Russia Proposes Easing Oil Sector Taxes From 2009

MOSCOW, March 25, 2008 (Dow Jones Newswires)

Russia's Finance Ministry Tuesday said it would propose a 100-billion-ruble ($4.2 billion) cut in oil sector taxes from 2009, sending shares in major producers higher.

The ministry said it plans to make the proposal to the government by the end of the week, the Prime-Tass news agency reported.

Other details were scarce but the news pushed the benchmark RTS oil and gas index up 0.4%, ahead of a flat wider market as investors bought shares in OAO Lukoil and OAO Surgutneftegaz.

Russian oil companies have long complained heavy taxation makes it impossible for them to make large capital investments in new fields. The country's overall oil production has stagnated in recent years after impressive spikes of up to 9% annual growth at the start of the decade.

Last year, Russia produced 9.87 million barrels of crude oil a day, up 2.3% on 2006.

"This is definitely good news for the oil producers as it shows the government now actually wants to do something about it," said UBS analyst Dmitry Loukashov.

He highlighted Russia's existing tax rules force producers to pay 90 cents of every dollar they earn over $27 a barrel of crude.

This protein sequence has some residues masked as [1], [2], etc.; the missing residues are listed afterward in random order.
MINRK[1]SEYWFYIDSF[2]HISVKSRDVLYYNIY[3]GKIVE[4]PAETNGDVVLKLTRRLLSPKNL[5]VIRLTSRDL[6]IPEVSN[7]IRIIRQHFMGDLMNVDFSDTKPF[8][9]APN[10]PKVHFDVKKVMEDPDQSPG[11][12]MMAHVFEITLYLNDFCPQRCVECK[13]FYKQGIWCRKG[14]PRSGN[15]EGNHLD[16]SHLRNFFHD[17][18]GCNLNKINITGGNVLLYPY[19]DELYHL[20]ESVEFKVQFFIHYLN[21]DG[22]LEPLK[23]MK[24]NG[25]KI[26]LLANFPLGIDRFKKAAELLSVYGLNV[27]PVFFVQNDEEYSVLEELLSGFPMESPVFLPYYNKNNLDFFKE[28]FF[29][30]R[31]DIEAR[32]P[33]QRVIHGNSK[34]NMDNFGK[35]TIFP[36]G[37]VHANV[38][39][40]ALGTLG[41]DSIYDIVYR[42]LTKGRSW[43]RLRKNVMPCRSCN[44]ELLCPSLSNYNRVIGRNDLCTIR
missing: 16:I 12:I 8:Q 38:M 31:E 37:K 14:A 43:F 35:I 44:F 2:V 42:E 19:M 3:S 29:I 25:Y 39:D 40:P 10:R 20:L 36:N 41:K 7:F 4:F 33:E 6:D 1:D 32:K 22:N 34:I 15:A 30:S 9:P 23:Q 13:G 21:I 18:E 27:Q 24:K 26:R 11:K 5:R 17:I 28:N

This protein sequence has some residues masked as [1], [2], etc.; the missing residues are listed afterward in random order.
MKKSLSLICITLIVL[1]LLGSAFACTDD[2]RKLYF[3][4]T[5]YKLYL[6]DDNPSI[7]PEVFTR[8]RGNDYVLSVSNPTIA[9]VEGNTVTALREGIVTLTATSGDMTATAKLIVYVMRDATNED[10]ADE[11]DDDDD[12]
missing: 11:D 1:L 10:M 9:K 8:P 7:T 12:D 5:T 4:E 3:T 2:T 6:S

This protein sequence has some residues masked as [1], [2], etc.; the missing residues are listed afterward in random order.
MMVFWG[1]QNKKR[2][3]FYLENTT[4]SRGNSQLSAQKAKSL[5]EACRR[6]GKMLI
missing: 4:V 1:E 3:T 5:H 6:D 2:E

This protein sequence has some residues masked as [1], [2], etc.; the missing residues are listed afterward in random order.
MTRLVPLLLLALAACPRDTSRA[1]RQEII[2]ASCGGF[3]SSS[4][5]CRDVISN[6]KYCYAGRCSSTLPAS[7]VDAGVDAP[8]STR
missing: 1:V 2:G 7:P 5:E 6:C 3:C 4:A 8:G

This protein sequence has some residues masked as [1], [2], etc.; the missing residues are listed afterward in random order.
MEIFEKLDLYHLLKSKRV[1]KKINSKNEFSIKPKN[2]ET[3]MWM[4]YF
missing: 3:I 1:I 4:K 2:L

UniCredit estimates the so-called mineral extraction tax burden for the industry at around $50 billion, and thus calculates that the proposed changes, if implemented as a straight-cut annual tax reduction, are likely to reduce tax payments by 8%.

State-controlled OAO Rosneft, the country's biggest oil producer, recently proposed introducing tax holidays and new subsoil legislation, which - it said - would encourage companies to invest in new projects. It has also asked for tax breaks for certain refined products to encourage downstream investments.

Observers have said any move by the government to revise oil sector taxes would likely boost shares in the country's producers, which have been underperforming for the last year.

"This could be a real catalyst for the entire Russian oil industry," said analyst UBS' Loukashov.

MOSCOW, March 25, 2008 (Dow Jones Newswires)